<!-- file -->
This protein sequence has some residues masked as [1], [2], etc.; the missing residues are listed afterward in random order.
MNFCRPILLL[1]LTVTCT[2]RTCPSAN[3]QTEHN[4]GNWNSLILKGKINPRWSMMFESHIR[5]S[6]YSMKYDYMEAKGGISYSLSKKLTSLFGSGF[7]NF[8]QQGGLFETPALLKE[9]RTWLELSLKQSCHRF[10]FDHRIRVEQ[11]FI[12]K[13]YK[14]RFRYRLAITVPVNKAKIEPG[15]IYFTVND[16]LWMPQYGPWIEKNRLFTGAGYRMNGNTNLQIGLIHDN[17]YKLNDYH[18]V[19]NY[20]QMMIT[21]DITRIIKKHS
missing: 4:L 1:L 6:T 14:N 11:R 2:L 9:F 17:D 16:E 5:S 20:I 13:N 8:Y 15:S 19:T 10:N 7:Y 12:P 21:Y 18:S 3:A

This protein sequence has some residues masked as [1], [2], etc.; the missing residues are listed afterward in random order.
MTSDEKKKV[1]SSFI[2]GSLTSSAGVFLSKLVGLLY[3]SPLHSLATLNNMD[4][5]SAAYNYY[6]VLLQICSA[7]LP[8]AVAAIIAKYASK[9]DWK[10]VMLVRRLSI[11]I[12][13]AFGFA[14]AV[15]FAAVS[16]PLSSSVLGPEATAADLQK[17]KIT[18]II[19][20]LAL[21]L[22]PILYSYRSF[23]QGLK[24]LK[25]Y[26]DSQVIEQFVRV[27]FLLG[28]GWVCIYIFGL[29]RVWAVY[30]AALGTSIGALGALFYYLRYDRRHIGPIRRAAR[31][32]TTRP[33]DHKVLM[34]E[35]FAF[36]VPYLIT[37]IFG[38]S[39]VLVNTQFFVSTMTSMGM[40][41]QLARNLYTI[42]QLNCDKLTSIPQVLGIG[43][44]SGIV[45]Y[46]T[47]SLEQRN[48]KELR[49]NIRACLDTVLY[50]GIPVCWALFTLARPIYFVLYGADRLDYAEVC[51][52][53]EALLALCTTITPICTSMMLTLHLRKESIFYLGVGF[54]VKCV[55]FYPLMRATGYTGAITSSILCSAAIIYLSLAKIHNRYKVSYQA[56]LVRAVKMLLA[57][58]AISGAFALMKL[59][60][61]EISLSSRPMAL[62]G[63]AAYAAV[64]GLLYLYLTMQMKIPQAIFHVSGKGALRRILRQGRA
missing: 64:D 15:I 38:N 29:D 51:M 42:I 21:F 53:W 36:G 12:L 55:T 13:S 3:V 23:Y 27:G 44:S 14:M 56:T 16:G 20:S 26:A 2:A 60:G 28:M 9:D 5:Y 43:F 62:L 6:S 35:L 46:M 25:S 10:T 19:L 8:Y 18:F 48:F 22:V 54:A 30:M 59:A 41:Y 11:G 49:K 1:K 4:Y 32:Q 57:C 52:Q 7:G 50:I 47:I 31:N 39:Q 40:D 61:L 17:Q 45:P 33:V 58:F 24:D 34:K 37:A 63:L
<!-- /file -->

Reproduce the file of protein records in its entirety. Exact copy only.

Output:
This protein sequence has some residues masked as [1], [2], etc.; the missing residues are listed afterward in random order.
MNFCRPILLL[1]LTVTCT[2]RTCPSAN[3]QTEHN[4]GNWNSLILKGKINPRWSMMFESHIR[5]S[6]YSMKYDYMEAKGGISYSLSKKLTSLFGSGF[7]NF[8]QQGGLFETPALLKE[9]RTWLELSLKQSCHRF[10]FDHRIRVEQ[11]FI[12]K[13]YK[14]RFRYRLAITVPVNKAKIEPG[15]IYFTVND[16]LWMPQYGPWIEKNRLFTGAGYRMNGNTNLQIGLIHDN[17]YKLNDYH[18]V[19]NY[20]QMMIT[21]DITRIIKKHS
missing: 4:L 1:L 6:T 14:N 11:R 2:L 9:F 17:D 16:E 5:S 20:I 13:N 8:Y 15:S 19:T 10:N 7:Y 12:P 21:Y 18:S 3:A

This protein sequence has some residues masked as [1], [2], etc.; the missing residues are listed afterward in random order.
MTSDEKKKV[1]SSFI[2]GSLTSSAGVFLSKLVGLLY[3]SPLHSLATLNNMD[4][5]SAAYNYY[6]VLLQICSA[7]LP[8]AVAAIIAKYASK[9]DWK[10]VMLVRRLSI[11]I[12][13]AFGFA[14]AV[15]FAAVS[16]PLSSSVLGPEATAADLQK[17]KIT[18]II[19][20]LAL[21]L[22]PILYSYRSF[23]QGLK[24]LK[25]Y[26]DSQVIEQFVRV[27]FLLG[28]GWVCIYIFGL[29]RVWAVY[30]AALGTSIGALGALFYYLRYDRRHIGPIRRAAR[31][32]TTRP[33]DHKVLM[34]E[35]FAF[36]VPYLIT[37]IFG[38]S[39]VLVNTQFFVSTMTSMGM[40][41]QLARNLYTI[42]QLNCDKLTSIPQVLGIG[43][44]SGIV[45]Y[46]T[47]SLEQRN[48]KELR[49]NIRACLDTVLY[50]GIPVCWALFTLARPIYFVLYGADRLDYAEVC[51][52][53]EALLALCTTITPICTSMMLTLHLRKESIFYLGVGF[54]VKCV[55]FYPLMRATGYTGAITSSILCSAAIIYLSLAKIHNRYKVSYQA[56]LVRAVKMLLA[57][58]AISGAFALMKL[59][60][61]EISLSSRPMAL[62]G[63]AAYAAV[64]GLLYLYLTMQMKIPQAIFHVSGKGALRRILRQGRA
missing: 64:D 15:I 38:N 29:D 51:M 42:I 21:F 53:W 36:G 12:L 55:T 13:S 3:V 23:Y 27:G 44:S 14:M 56:T 16:G 20:S 26:A 2:A 60:G 28:M 9:D 5:Y 43:F 62:L 6:S 35:L 46:M 25:S 10:T 19:L 8:Y 18:F 48:F 22:V 54:A 30:M 59:A 41:Y 11:G 49:K 1:K 4:Y 32:Q 57:C 52:Q 7:G 50:I 47:I 31:N 39:Q 40:D 61:L 17:Q 45:P 33:V 58:F 24:D 34:K 37:A 63:L